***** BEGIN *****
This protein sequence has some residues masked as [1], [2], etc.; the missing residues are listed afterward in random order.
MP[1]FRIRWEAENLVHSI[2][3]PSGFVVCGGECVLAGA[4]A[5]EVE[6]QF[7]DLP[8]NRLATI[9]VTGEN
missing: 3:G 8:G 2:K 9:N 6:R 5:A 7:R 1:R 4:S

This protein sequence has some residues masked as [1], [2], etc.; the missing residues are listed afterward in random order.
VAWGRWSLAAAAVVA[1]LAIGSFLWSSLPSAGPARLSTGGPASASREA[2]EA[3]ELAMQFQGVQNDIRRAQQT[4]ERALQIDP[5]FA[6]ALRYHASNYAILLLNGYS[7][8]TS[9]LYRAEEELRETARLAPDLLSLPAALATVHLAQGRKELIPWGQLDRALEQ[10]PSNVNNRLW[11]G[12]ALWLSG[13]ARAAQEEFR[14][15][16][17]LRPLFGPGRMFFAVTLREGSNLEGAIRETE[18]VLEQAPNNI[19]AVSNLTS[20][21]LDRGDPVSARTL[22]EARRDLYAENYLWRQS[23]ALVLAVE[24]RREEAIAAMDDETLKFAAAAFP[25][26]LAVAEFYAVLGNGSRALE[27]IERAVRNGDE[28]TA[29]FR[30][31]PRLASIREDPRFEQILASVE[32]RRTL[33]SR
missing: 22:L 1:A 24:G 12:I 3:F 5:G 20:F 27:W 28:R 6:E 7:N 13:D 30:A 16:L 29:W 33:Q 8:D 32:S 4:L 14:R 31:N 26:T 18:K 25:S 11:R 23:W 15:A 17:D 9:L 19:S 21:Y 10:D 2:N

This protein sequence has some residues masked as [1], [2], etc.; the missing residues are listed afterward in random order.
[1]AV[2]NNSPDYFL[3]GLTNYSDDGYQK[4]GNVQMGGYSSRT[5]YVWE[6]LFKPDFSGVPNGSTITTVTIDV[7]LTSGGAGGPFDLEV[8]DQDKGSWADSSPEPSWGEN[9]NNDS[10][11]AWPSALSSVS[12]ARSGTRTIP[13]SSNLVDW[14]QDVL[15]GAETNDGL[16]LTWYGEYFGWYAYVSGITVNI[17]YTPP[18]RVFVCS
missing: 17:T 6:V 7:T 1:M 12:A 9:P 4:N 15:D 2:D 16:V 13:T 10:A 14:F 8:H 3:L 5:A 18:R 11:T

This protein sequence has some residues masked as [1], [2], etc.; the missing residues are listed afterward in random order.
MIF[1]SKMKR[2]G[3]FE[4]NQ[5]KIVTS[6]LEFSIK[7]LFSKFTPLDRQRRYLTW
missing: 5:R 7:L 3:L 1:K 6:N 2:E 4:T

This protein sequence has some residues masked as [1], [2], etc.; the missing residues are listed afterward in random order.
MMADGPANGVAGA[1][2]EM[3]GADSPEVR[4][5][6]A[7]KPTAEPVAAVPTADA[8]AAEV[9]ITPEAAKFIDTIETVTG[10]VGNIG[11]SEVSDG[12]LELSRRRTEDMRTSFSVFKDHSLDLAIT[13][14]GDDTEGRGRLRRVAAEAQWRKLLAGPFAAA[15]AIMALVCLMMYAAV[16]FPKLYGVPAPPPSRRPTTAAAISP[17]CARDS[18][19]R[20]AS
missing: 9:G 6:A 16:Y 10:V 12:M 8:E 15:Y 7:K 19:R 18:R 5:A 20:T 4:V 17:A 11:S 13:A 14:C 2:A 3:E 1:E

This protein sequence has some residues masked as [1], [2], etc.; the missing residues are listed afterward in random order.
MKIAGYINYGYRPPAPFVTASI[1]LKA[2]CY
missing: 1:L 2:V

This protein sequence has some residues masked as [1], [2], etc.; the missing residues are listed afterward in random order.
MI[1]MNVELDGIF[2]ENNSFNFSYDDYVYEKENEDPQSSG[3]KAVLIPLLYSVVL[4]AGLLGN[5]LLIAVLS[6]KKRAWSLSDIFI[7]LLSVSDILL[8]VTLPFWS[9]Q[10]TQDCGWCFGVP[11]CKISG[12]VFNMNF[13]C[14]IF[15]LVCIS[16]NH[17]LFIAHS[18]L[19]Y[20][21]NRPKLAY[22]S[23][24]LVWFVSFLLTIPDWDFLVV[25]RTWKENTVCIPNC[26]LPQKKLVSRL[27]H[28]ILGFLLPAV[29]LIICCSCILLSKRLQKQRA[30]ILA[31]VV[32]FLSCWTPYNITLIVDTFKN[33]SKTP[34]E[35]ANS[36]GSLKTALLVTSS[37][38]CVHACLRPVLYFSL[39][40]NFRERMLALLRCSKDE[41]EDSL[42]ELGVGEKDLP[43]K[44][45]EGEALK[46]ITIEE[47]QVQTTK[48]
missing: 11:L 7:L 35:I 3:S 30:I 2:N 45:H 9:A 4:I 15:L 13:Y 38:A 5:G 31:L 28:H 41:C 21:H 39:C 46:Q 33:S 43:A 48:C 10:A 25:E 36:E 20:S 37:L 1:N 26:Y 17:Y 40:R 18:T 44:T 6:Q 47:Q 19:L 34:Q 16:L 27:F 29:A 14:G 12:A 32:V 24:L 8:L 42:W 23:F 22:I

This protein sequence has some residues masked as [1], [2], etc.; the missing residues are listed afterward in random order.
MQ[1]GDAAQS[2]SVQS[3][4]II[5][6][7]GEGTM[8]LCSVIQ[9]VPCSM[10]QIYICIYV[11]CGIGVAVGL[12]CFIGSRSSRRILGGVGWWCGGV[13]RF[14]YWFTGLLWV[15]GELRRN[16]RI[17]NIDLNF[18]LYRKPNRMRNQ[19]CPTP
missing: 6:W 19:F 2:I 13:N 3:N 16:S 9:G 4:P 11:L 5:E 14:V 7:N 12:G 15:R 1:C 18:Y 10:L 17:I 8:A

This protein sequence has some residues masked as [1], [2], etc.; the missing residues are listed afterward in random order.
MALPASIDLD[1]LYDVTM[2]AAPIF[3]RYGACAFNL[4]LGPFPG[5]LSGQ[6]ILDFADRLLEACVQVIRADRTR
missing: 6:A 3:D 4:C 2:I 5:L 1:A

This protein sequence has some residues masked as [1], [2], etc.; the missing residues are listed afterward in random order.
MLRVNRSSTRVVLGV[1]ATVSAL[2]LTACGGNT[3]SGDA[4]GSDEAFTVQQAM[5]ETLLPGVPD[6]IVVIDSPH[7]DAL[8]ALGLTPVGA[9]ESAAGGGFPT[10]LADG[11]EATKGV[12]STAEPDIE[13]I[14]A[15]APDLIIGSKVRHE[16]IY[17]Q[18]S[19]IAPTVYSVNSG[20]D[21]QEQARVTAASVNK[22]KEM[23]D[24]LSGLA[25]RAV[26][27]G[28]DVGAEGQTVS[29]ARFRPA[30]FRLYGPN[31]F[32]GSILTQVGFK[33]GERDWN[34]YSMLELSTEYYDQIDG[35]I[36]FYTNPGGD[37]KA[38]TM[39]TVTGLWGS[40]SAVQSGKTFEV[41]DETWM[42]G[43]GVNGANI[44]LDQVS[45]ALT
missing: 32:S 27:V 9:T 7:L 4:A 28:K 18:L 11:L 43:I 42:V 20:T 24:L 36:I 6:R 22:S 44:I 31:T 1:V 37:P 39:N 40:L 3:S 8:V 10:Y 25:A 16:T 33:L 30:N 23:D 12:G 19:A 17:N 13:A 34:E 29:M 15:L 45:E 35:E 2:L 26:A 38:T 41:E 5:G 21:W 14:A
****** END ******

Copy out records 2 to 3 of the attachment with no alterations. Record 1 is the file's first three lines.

This protein sequence has some residues masked as [1], [2], etc.; the missing residues are listed afterward in random order.
VAWGRWSLAAAAVVA[1]LAIGSFLWSSLPSAGPARLSTGGPASASREA[2]EA[3]ELAMQFQGVQNDIRRAQQT[4]ERALQIDP[5]FA[6]ALRYHASNYAILLLNGYS[7][8]TS[9]LYRAEEELRETARLAPDLLSLPAALATVHLAQGRKELIPWGQLDRALEQ[10]PSNVNNRLW[11]G[12]ALWLSG[13]ARAAQEEFR[14][15][16][17]LRPLFGPGRMFFAVTLREGSNLEGAIRETE[18]VLEQAPNNI[19]AVSNLTS[20][21]LDRGDPVSARTL[22]EARRDLYAENYLWRQS[23]ALVLAVE[24]RREEAIAAMDDETLKFAAAAFP[25][26]LAVAEFYAVLGNGSRALE[27]IERAVRNGDE[28]TA[29]FR[30][31]PRLASIREDPRFEQILASVE[32]RRTL[33]SR
missing: 22:L 1:A 24:G 12:I 3:F 5:G 20:F 27:W 28:R 6:E 7:N 13:D 30:A 16:L 29:W 33:Q 8:D 32:S 4:L 14:R 31:N 26:T 18:K 25:S 11:R 23:W 15:A 17:D 9:L 19:S 21:Y 10:D 2:N

This protein sequence has some residues masked as [1], [2], etc.; the missing residues are listed afterward in random order.
[1]AV[2]NNSPDYFL[3]GLTNYSDDGYQK[4]GNVQMGGYSSRT[5]YVWE[6]LFKPDFSGVPNGSTITTVTIDV[7]LTSGGAGGPFDLEV[8]DQDKGSWADSSPEPSWGEN[9]NNDS[10][11]AWPSALSSVS[12]ARSGTRTIP[13]SSNLVDW[14]QDVL[15]GAETNDGL[16]LTWYGEYFGWYAYVSGITVNI[17]YTPP[18]RVFVCS
missing: 17:T 6:V 7:T 1:M 12:A 9:P 4:N 15:D 2:D 16:V 13:T 10:A 14:F 8:H 3:L 5:A 18:R 11:T